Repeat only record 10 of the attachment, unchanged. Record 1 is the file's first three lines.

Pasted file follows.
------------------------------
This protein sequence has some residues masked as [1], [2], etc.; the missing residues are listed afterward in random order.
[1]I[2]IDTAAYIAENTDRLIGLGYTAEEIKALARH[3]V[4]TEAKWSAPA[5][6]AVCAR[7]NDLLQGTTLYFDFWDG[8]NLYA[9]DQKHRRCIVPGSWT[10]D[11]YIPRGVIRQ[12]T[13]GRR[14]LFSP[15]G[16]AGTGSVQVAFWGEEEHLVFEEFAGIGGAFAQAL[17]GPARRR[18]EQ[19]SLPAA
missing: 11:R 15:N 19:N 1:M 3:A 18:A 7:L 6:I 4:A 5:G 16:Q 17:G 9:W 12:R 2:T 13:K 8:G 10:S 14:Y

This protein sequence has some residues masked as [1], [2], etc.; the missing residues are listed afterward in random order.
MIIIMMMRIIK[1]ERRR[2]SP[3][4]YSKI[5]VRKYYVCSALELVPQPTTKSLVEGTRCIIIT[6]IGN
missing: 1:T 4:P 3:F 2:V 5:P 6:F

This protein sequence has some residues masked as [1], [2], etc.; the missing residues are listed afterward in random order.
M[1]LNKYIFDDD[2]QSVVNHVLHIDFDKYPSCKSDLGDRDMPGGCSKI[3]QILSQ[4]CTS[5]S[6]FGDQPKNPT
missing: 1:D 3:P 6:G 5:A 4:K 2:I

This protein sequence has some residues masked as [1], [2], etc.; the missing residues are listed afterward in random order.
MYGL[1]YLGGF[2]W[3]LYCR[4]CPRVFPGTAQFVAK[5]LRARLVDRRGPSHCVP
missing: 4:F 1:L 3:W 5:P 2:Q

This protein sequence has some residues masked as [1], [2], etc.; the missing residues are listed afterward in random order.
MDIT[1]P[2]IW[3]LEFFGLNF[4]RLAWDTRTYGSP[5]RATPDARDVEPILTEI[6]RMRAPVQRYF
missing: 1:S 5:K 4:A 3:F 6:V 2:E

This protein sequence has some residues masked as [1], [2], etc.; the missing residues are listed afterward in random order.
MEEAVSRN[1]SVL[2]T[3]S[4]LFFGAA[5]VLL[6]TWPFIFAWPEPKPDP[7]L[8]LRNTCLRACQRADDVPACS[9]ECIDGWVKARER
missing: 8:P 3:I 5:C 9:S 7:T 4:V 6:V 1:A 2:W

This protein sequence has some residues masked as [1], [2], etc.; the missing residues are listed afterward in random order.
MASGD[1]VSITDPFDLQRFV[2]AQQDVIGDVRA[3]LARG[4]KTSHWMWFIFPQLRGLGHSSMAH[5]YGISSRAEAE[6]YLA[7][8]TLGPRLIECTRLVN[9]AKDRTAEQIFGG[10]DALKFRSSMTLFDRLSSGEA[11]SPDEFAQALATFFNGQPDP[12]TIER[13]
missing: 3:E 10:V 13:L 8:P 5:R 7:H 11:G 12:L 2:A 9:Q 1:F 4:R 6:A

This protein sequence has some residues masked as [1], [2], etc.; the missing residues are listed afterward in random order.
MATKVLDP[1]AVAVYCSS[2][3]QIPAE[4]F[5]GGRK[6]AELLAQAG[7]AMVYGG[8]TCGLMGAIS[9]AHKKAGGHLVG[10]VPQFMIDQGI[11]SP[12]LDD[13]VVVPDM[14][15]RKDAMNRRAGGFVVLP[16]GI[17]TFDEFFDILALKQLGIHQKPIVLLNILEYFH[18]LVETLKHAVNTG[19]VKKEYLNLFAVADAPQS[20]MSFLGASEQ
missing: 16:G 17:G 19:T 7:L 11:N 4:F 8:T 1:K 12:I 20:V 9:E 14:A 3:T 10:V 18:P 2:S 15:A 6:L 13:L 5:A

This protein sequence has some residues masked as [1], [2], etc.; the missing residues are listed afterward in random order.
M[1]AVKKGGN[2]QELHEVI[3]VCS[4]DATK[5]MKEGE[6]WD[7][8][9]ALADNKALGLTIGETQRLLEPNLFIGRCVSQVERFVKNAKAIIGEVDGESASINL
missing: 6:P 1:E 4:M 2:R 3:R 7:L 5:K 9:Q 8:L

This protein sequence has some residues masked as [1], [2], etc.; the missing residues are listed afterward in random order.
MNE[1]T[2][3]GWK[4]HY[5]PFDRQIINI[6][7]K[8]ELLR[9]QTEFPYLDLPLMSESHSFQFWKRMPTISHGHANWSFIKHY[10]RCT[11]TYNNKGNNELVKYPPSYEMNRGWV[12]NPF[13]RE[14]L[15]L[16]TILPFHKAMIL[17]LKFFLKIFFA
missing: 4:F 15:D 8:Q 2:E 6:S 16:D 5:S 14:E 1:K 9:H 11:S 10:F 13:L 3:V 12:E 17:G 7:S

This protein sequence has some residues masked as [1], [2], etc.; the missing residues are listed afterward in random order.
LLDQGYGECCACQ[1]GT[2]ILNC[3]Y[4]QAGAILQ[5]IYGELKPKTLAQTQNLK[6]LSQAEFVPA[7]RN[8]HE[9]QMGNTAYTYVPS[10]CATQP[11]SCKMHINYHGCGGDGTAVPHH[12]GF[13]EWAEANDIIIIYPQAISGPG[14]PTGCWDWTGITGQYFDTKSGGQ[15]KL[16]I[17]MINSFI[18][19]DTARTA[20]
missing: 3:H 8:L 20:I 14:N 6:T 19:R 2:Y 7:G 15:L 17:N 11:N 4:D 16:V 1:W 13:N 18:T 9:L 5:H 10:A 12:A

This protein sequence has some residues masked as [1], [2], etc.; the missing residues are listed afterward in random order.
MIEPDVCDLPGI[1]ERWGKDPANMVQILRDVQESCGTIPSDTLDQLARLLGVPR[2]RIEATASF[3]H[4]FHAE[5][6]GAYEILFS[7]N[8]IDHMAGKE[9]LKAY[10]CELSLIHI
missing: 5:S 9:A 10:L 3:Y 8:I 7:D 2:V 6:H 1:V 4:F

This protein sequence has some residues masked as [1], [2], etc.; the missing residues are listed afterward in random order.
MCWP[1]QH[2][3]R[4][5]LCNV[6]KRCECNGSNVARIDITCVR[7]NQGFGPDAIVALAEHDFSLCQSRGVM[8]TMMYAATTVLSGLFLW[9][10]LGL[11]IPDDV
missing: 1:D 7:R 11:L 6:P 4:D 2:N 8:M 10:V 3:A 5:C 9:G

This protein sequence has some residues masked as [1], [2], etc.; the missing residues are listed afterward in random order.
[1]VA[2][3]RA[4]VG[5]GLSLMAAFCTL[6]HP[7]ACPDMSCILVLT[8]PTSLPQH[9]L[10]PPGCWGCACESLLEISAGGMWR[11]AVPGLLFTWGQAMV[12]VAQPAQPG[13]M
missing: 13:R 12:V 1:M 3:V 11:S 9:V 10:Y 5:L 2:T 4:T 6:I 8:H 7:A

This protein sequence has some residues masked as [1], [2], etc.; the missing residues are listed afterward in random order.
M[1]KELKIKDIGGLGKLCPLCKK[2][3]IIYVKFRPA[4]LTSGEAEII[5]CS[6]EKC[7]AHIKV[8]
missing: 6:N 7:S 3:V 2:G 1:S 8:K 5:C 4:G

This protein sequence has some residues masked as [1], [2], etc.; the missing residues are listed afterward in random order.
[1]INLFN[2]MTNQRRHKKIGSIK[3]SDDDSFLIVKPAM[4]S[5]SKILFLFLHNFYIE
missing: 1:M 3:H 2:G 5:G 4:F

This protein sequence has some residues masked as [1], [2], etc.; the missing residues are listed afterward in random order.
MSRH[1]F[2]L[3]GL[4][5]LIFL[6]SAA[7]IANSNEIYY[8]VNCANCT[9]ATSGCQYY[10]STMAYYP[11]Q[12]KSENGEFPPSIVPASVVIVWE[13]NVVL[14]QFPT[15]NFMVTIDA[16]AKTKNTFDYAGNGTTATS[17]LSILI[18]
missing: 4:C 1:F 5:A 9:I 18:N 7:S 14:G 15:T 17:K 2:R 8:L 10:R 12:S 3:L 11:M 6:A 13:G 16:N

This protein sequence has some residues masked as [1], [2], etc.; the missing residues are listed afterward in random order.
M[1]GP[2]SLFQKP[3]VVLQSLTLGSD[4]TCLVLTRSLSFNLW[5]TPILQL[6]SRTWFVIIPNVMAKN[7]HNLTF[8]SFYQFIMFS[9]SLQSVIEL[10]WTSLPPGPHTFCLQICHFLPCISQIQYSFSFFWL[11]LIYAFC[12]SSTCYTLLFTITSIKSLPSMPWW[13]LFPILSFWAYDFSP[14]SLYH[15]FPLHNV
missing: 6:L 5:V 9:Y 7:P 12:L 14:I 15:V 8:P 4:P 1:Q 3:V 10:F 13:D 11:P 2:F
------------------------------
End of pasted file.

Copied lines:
This protein sequence has some residues masked as [1], [2], etc.; the missing residues are listed afterward in random order.
MNE[1]T[2][3]GWK[4]HY[5]PFDRQIINI[6][7]K[8]ELLR[9]QTEFPYLDLPLMSESHSFQFWKRMPTISHGHANWSFIKHY[10]RCT[11]TYNNKGNNELVKYPPSYEMNRGWV[12]NPF[13]RE[14]L[15]L[16]TILPFHKAMIL[17]LKFFLKIFFA
missing: 4:F 15:D 8:Q 2:E 6:S 16:D 5:S 14:E 1:K 9:H 11:S 10:F 13:L 3:V 12:E 17:G 7:S